What It Is
Varicoceles are enlargements of the veins in the scrotum sac. These enlargements are caused by a faulty vein valve that allows blood to back up.
Who Gets It
Varicoceles are found in 35 to 40 percent of men who are screened for infertility.
One sign of varicoceles is an aching pain after standing or sitting for an extended time and pressure build-up in the affected veins. Heavy lifting may make varicocele symptoms worse and, in some cases, can even cause varicoceles to form. Larger varicoceles are often painful. Atrophy, or shrinking, of the testicles is another sign of varicoceles.
How It's Diagnosed/Detected
Larger varicoceles can be detected during a physical examination, while smaller ones are generally found through imaging techniques. The condition is often diagnosed in adolescent boys during a sports physical exam. Many doctors believe that small varicoceles are unlikely to affect fertility, but larger ones can cause problems.
How It Affects Fertility (And Pregnancy)
Doctors aren’t exactly sure why varicoceles cause infertility, but they do have a few theories: One is that the extra blood increases the internal temperature of the testes, which in turn affects sperm production and quality. Studies also show that men with varicoceles experience a drop in testosterone levels (testosterone, the male hormone, is necessary for sperm production). Still another theory is that poor drainage in the veins leaves the testicles more exposed to toxins, which might damage sperm quality and production. Left untreated, varicoceles can lead to oligospermia (few sperm being produced) or azoospermia (no sperm).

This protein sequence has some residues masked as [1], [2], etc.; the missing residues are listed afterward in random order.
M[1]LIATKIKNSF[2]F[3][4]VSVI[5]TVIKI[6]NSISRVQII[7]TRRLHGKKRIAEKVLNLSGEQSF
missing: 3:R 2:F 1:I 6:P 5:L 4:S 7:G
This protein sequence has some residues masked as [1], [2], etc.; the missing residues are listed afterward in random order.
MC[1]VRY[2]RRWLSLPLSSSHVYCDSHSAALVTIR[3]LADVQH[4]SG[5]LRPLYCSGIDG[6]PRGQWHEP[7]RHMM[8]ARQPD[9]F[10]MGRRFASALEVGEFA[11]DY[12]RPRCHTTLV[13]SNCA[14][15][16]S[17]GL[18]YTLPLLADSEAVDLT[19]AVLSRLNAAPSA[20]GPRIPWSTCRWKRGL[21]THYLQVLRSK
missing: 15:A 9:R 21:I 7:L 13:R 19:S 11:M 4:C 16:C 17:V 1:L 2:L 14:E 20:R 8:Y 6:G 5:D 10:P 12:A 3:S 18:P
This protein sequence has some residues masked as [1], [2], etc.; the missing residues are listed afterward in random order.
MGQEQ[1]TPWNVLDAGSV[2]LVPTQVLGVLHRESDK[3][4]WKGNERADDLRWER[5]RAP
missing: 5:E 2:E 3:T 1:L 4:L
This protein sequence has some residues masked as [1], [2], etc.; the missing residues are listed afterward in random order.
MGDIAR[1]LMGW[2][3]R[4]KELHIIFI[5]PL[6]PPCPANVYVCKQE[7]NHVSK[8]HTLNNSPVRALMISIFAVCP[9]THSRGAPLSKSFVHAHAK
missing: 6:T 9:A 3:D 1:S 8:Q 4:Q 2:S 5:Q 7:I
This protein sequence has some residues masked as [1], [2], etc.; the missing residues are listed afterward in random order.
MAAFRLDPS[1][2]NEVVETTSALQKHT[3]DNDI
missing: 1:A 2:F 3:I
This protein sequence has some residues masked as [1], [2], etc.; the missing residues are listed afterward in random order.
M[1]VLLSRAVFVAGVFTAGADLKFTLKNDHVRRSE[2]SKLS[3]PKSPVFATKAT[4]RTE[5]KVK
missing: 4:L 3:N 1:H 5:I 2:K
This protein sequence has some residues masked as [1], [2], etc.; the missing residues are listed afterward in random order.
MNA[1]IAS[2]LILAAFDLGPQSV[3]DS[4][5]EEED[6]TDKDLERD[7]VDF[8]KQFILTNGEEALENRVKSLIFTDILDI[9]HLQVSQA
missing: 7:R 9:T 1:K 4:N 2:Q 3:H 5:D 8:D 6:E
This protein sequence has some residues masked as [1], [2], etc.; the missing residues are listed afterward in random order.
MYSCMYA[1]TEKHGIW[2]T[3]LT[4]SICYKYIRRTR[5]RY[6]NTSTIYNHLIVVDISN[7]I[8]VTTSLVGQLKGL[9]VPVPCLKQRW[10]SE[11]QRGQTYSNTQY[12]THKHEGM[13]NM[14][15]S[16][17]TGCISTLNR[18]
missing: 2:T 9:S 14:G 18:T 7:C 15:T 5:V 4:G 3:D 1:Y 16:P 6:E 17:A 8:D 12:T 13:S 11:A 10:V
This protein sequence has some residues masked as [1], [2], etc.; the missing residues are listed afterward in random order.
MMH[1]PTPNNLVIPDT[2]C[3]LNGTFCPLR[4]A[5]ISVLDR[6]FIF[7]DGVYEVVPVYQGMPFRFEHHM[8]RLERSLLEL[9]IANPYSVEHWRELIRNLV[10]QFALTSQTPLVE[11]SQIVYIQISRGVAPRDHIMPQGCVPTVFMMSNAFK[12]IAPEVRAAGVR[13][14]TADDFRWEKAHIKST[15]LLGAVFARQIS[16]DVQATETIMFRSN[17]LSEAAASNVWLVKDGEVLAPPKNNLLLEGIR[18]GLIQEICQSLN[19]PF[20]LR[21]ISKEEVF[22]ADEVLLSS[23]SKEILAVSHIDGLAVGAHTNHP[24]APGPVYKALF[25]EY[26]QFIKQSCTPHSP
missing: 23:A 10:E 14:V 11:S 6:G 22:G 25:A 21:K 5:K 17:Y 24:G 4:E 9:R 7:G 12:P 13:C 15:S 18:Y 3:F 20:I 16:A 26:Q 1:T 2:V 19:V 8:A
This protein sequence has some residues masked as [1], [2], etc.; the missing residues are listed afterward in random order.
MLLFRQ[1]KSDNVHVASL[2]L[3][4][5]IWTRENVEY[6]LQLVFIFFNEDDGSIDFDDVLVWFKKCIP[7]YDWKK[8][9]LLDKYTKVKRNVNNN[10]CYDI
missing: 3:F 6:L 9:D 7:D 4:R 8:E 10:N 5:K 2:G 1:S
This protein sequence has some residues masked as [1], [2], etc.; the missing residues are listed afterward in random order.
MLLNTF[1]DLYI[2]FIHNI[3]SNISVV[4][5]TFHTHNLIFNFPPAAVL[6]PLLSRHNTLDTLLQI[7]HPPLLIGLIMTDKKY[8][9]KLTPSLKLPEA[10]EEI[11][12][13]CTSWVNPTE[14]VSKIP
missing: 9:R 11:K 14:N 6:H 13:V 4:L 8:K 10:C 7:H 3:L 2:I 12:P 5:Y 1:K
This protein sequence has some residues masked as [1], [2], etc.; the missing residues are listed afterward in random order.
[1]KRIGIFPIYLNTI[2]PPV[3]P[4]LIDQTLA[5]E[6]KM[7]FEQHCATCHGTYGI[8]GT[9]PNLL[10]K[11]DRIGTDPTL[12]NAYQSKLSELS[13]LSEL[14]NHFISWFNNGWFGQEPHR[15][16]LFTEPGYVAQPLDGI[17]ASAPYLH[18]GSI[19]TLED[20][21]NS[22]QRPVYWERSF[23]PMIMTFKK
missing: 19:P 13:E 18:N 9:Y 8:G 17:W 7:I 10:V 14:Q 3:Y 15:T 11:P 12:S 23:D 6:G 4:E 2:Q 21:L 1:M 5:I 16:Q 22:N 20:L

If a varicocele is detected during a physical examination, surgical repair will probably be recommended. The surgery can be done on an outpatient basis under local anesthesia.
On average, 50 to 60 percent of partners of men who have this surgery become pregnant within two years.
- A few months after my first child was born, I wanted to be pregnant again—as soon as possible. I wanted my children to be close in age, the closer...
- You might have spent most of your life (and an excruciatingly embarrassing high school health class) learning how to avoid getting pregnant, but...
- There’s no need to feel deprived when you’re trying to get pregnant. Quite the opposite. Check out these foods that taste great and can help keep...
- By now you’ve probably heard of Clomid, the most commonly-used fertility drug in the United States. But do you really know how it works and what the possible side effects can be? If fertility drugs are your next step in the attempt to get pregnant, then here is a quick rundown of the seven medications your doctor is most likely to prescribe.